Nearest Postcode: LN11 0PD (Approx)
Address: Firebeacon Lane, Covenham St Bartholomew, Louth, Lincolnshire LN11 0PA
OS Map: NGR TF 3461 9601 - X/Y co-ords: 534616, 396012 • Lat/Long: 53.4437,0.025314
How to get there
Park in the car park at the North West corner and walk up the road to the sailing club.
What to see
Covenham Reservoir is a 200 acre reservoir and treatment works constructed between 1963-1978. The reservoir was built next to the Louth Navigation canal and acts as a pumped storage reservoir from the canal. The Reservoir is approximately 1 km by 1 km in size and the depth is approximately 20m.
The reservoir is constructed of walls all around, raised 20m above the low lying lincolnshire marsh. The structure is concrete lined, which prevents growth of marginal plants, however this does not prevent the reservoir attracting varied waterfowl and other birds.
The number of species seen at Covenham Reservoir over the years is impressive. The limited habitats within the recorded area affect what is likely to occur there, but the occurrence of small numbers of commoner species has tended to go unrecorded, the total number of species recorded at Covenham Reservoir to the end of 2014 was 234.
Since its construction the reservoir has added four species to the Lincolnshire bird list: American Wigeon from 12th to 24th February 1974, Red-breasted Goose on 1st October 1978, Whiskered Tern from 10th to 15th June 1987, and Bufflehead on 27th April 2012. In addition it has also added a notable subspecies to the county list, namely the juvenile American Black Tern during 17th September-7th October 2011 which was only the fourth record for Britain of this distinctive form – surely worthy of elevation to full species status.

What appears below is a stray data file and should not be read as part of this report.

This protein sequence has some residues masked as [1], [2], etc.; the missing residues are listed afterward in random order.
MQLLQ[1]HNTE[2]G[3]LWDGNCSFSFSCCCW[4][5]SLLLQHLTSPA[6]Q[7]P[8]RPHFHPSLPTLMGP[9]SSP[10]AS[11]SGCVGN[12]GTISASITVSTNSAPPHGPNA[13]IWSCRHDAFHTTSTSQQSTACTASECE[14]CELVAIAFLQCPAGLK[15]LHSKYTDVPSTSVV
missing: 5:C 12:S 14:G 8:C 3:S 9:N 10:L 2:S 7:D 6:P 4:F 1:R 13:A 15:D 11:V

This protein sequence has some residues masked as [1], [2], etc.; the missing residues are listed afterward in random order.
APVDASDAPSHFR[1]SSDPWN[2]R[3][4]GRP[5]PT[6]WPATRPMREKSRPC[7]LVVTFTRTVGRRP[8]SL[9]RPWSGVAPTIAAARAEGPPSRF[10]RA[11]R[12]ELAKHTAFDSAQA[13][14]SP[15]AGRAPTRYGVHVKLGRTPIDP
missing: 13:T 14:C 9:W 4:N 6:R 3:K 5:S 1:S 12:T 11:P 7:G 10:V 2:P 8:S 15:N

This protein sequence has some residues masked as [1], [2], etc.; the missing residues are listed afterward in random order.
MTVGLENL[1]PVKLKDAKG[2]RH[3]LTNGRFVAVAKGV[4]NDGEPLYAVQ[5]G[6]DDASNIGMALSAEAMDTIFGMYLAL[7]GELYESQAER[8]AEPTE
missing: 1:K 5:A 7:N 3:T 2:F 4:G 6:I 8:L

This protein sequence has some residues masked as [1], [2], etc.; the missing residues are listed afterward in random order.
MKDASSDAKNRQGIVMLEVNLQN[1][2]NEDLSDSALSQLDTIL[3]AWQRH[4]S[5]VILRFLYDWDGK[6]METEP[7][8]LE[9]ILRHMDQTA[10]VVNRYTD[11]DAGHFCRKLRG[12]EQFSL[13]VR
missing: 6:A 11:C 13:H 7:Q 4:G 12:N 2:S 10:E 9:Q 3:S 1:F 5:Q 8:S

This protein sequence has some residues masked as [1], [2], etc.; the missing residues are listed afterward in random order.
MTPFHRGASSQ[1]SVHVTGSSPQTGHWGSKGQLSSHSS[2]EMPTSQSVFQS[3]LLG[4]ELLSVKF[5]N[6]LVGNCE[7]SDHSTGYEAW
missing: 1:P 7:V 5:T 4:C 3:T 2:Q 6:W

Unsurprisingly for a large water body, wildfowl, waders and terns dominate the list of rare species recorded at this site. In addition to those first records above, American Wigeon was recorded again in September-October 2003 (and again briefly in January 2004) and, amazingly, Red-breasted Goose made a further appearance in 2006 when two adults were seen on 12th October before going on to spend the winter on the Lincolnshire coast. Other rare wildfowl include single records of Green-winged Teal (2011), Ring-necked Duck (1993) and Ferruginous Duck (1974).
The concrete banks are not ideal wader habitat but nonetheless it has attracted a wide range of species and some notable rarities. Single records of Black-winged Stilt (1991), Pectoral Sandpiper (two together in 1984), Buff-breasted Sandpiper (2006), Terek Sandpiper (2014), Lesser Yellowlegs (1984) and Wilson's Phalarope (1985) are the obvious highlights. In fact phalaropes feature strongly on the list of rare birds seen at Covenham with 14 records (of 16 individuals) of Red-necked Phalarope (the first in 1974) and 17 records (of 19 individuals) for the more pelagic Grey Phalarope (the first in 1972). The more sheltered waters of the reservoir no doubt helped make this – until the Gibraltar Point movement of October 2014 – the single best site in the county for the latter species. The charts below show the differing seasonal patterns of occurrence of the two species, with Red-necked an autumn species and Grey later in autumn and in winter. It is also interesting that the Red-necked Phalarope records are concentrated in the period up to the early 1990s, with only one since then; there is no obvious reason for this. Additionally the reservoir has proved quite an attraction for Temminck's Stint with 17 records (of 21 individuals) since the first on 30th May 1974.